To elevate and advocate for the community of craft spirits producers.
From the Desk of Margie A.S. Lehrman,
Chief Executive Officer
Dear Friends in Our Craft Spirits Community:
May is my favorite month. With the weather warming, the flora popping, the birds chirping and farmers’ markets beginning to offer the treasures of the fields, endless possibilities of good things to come emerge.
This past month was no exception as I had the pleasure of visiting several members in three states: Indiana, Ohio and Virginia. Meeting those who work the stills, who run the tasting rooms, who get the products to market, and who help educate Congress reaffirmed how, when we work together, we strengthen our craft spirits industry.
And, there are plenty of upcoming opportunities to do just that.
Perhaps the most exciting new initiative is our BIG announcement: ACSA will soon have our own digital publication. You’ll be able to get more concentrated industry information at your fingertips. And, a regular news feed will keep you in the know. Plus, even better, YOU get to be a part of that process through sharing of information.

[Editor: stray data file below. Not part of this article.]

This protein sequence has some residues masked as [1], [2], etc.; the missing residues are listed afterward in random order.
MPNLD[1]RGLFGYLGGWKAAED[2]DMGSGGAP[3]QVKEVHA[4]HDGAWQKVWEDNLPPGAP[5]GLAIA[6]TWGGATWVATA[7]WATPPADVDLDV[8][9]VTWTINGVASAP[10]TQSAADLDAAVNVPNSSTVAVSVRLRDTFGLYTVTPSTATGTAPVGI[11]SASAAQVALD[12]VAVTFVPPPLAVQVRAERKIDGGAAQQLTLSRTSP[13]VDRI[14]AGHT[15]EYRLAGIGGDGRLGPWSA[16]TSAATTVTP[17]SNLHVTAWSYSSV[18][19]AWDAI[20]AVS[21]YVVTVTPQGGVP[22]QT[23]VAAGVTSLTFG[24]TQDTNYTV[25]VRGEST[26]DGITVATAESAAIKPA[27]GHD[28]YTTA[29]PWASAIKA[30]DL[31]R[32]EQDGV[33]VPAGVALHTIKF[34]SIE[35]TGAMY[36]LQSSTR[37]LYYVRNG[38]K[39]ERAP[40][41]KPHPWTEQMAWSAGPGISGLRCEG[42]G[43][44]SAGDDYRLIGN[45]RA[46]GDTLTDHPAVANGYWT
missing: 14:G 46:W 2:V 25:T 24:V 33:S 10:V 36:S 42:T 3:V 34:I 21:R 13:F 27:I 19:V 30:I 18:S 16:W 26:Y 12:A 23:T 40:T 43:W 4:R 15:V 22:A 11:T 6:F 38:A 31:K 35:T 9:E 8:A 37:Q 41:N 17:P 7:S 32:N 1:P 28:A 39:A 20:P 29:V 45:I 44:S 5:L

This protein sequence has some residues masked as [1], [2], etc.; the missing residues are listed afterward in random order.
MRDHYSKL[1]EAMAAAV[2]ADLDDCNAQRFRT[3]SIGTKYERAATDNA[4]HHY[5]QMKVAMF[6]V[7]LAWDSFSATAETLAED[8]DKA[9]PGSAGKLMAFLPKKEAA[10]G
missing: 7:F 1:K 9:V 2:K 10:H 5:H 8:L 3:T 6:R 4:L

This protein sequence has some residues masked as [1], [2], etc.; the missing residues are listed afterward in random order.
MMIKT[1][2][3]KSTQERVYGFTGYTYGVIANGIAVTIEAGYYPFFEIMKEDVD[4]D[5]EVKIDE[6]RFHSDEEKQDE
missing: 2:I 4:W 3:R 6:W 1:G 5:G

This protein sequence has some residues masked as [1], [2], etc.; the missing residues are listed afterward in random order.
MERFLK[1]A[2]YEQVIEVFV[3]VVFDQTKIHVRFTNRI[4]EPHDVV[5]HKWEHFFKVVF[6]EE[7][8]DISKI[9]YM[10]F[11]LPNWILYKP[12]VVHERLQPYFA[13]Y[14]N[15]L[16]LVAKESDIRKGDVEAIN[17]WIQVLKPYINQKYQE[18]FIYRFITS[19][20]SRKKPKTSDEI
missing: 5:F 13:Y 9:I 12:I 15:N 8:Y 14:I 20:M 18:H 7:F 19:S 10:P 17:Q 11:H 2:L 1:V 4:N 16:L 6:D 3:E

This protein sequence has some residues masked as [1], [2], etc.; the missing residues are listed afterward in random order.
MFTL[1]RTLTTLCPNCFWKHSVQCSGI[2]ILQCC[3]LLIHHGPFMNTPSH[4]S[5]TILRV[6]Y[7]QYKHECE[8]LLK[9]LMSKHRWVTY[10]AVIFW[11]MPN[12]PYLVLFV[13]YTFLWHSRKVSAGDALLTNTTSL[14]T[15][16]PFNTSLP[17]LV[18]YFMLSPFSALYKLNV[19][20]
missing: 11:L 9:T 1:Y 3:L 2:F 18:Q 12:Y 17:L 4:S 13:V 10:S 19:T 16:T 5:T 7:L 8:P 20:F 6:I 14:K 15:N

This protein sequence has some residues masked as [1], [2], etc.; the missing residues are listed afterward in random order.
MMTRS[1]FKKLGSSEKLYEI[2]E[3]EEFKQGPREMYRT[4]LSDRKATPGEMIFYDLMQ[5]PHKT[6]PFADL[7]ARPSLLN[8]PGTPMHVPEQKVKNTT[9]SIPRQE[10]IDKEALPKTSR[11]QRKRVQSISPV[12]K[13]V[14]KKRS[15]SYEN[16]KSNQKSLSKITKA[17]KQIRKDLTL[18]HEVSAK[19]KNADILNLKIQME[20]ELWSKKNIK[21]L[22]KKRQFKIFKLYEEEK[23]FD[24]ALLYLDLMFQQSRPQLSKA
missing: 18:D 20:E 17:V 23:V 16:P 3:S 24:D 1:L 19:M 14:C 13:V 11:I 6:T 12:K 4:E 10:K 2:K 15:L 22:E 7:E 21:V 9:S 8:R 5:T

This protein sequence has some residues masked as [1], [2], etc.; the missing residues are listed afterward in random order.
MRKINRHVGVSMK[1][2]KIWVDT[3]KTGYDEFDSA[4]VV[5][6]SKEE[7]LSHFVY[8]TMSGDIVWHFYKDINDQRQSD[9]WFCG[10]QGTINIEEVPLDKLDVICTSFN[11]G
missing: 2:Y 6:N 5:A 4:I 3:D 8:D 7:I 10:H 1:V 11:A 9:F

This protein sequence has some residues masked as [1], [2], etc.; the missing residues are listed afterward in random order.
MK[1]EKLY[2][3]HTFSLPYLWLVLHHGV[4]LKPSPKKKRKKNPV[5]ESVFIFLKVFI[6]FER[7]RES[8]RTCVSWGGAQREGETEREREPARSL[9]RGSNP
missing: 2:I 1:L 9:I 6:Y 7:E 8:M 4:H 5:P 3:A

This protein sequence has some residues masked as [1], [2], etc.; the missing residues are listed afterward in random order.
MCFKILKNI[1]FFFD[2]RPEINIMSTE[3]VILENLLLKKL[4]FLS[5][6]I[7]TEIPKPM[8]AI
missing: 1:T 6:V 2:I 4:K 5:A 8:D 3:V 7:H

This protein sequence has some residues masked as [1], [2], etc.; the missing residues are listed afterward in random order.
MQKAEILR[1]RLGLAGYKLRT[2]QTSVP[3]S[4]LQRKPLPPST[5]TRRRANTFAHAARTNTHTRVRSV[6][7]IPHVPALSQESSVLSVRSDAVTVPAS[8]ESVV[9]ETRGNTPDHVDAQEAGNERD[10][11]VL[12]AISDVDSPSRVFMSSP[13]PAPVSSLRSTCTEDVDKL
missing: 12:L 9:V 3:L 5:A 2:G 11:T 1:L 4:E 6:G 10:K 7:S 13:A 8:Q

Of course, the upcoming months bring their own enticements. It’s not too late to participate in the Craft Spirits Data Project. Please complete that all important economic study. You’ll receive the report when released in September 2019.
And, if you produce whiskey and you haven’t yet registered for the Heartland Spirits Competition, stop what you’re doing and register now. A new benefit of medaling is FREE PR using both social and digital media campaigns.
Of course, not to be missed in June is Bar Convent Brooklyn. We’ll be offering a webinar on ACSA’s response to the TTB Proposed Rules. And, July brings our Public Policy Fly-In. Yes, there is something for everyone.
Good will come from the bonds we continue to nurture within the industry.
One last thing: In recognition of the hard work, dedication, and commitment of your ACSA staff, please note our summer hours: Doors close on Fridays at 1 pm until Labor Day to give a jump-start to the summer weekend—workloads and deadlines permitting. Working to exceed the goals of the Association is always our top priority.
Until next month, cheers!
Arriving This Summer: